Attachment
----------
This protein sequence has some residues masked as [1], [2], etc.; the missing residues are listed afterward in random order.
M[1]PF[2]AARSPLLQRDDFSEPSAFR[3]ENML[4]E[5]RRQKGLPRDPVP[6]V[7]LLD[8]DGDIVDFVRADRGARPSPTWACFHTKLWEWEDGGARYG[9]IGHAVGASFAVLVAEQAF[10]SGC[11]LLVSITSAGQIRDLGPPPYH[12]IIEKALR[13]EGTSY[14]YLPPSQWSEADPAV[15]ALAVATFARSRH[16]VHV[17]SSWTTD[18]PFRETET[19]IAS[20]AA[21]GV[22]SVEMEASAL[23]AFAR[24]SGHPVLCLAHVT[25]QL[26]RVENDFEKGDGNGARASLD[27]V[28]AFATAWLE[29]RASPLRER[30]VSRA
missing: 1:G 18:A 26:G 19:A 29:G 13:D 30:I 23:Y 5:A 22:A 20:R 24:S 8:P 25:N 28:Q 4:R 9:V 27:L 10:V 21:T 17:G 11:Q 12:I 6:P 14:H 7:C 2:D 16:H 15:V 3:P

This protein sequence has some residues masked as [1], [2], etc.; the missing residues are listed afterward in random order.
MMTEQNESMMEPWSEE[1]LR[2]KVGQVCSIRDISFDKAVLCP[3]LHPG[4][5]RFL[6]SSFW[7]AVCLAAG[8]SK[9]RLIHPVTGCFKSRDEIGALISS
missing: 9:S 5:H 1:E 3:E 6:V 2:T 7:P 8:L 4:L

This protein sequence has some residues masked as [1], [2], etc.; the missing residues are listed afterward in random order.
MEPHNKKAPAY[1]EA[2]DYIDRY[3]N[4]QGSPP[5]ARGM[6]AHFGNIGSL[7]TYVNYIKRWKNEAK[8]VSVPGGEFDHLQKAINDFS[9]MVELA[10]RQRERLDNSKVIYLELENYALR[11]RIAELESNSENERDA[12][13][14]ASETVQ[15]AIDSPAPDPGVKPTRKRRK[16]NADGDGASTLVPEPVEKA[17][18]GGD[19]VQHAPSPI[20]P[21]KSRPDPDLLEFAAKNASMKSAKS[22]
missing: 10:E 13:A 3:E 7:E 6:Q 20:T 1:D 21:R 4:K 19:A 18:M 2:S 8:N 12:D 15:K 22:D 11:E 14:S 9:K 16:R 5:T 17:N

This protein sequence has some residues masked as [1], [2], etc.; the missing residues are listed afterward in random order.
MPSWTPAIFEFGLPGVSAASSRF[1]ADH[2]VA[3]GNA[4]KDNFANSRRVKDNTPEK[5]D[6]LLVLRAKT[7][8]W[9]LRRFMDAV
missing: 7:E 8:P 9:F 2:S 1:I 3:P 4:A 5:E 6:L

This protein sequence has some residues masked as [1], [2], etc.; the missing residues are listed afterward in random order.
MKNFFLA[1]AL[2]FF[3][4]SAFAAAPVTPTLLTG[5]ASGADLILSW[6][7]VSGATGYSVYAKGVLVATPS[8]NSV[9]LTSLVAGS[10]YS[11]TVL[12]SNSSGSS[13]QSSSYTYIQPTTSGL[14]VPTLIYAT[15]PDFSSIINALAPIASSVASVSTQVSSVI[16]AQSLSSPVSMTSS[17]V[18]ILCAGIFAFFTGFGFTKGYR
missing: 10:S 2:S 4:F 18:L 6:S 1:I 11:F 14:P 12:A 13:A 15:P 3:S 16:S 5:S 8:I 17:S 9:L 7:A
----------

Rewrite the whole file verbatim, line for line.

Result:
This protein sequence has some residues masked as [1], [2], etc.; the missing residues are listed afterward in random order.
M[1]PF[2]AARSPLLQRDDFSEPSAFR[3]ENML[4]E[5]RRQKGLPRDPVP[6]V[7]LLD[8]DGDIVDFVRADRGARPSPTWACFHTKLWEWEDGGARYG[9]IGHAVGASFAVLVAEQAF[10]SGC[11]LLVSITSAGQIRDLGPPPYH[12]IIEKALR[13]EGTSY[14]YLPPSQWSEADPAV[15]ALAVATFARSRH[16]VHV[17]SSWTTD[18]PFRETET[19]IAS[20]AA[21]GV[22]SVEMEASAL[23]AFAR[24]SGHPVLCLAHVT[25]QL[26]RVENDFEKGDGNGARASLD[27]V[28]AFATAWLE[29]RASPLRER[30]VSRA
missing: 1:G 18:A 26:G 19:A 29:G 13:D 30:I 23:Y 5:A 22:A 20:R 24:S 8:P 25:N 28:Q 4:R 9:V 27:L 10:V 21:T 17:G 11:Q 12:I 6:P 14:H 7:C 2:D 16:H 15:V 3:P

This protein sequence has some residues masked as [1], [2], etc.; the missing residues are listed afterward in random order.
MMTEQNESMMEPWSEE[1]LR[2]KVGQVCSIRDISFDKAVLCP[3]LHPG[4][5]RFL[6]SSFW[7]AVCLAAG[8]SK[9]RLIHPVTGCFKSRDEIGALISS
missing: 9:S 5:H 1:E 3:E 6:V 2:T 7:P 8:L 4:L

This protein sequence has some residues masked as [1], [2], etc.; the missing residues are listed afterward in random order.
MEPHNKKAPAY[1]EA[2]DYIDRY[3]N[4]QGSPP[5]ARGM[6]AHFGNIGSL[7]TYVNYIKRWKNEAK[8]VSVPGGEFDHLQKAINDFS[9]MVELA[10]RQRERLDNSKVIYLELENYALR[11]RIAELESNSENERDA[12][13][14]ASETVQ[15]AIDSPAPDPGVKPTRKRRK[16]NADGDGASTLVPEPVEKA[17][18]GGD[19]VQHAPSPI[20]P[21]KSRPDPDLLEFAAKNASMKSAKS[22]
missing: 10:E 13:A 3:E 7:E 6:Q 20:T 1:D 21:R 4:K 19:A 18:M 2:S 8:N 12:D 15:K 22:D 11:E 14:S 9:K 16:R 5:T 17:N

This protein sequence has some residues masked as [1], [2], etc.; the missing residues are listed afterward in random order.
MPSWTPAIFEFGLPGVSAASSRF[1]ADH[2]VA[3]GNA[4]KDNFANSRRVKDNTPEK[5]D[6]LLVLRAKT[7][8]W[9]LRRFMDAV
missing: 7:E 8:P 9:F 2:S 1:I 3:P 4:A 5:E 6:L

This protein sequence has some residues masked as [1], [2], etc.; the missing residues are listed afterward in random order.
MKNFFLA[1]AL[2]FF[3][4]SAFAAAPVTPTLLTG[5]ASGADLILSW[6][7]VSGATGYSVYAKGVLVATPS[8]NSV[9]LTSLVAGS[10]YS[11]TVL[12]SNSSGSS[13]QSSSYTYIQPTTSGL[14]VPTLIYAT[15]PDFSSIINALAPIASSVASVSTQVSSVI[16]AQSLSSPVSMTSS[17]V[18]ILCAGIFAFFTGFGFTKGYR
missing: 10:S 2:S 4:F 18:L 6:S 1:I 11:F 14:P 12:A 13:A 15:P 3:S 16:S 5:S 8:I 17:S 9:L 7:A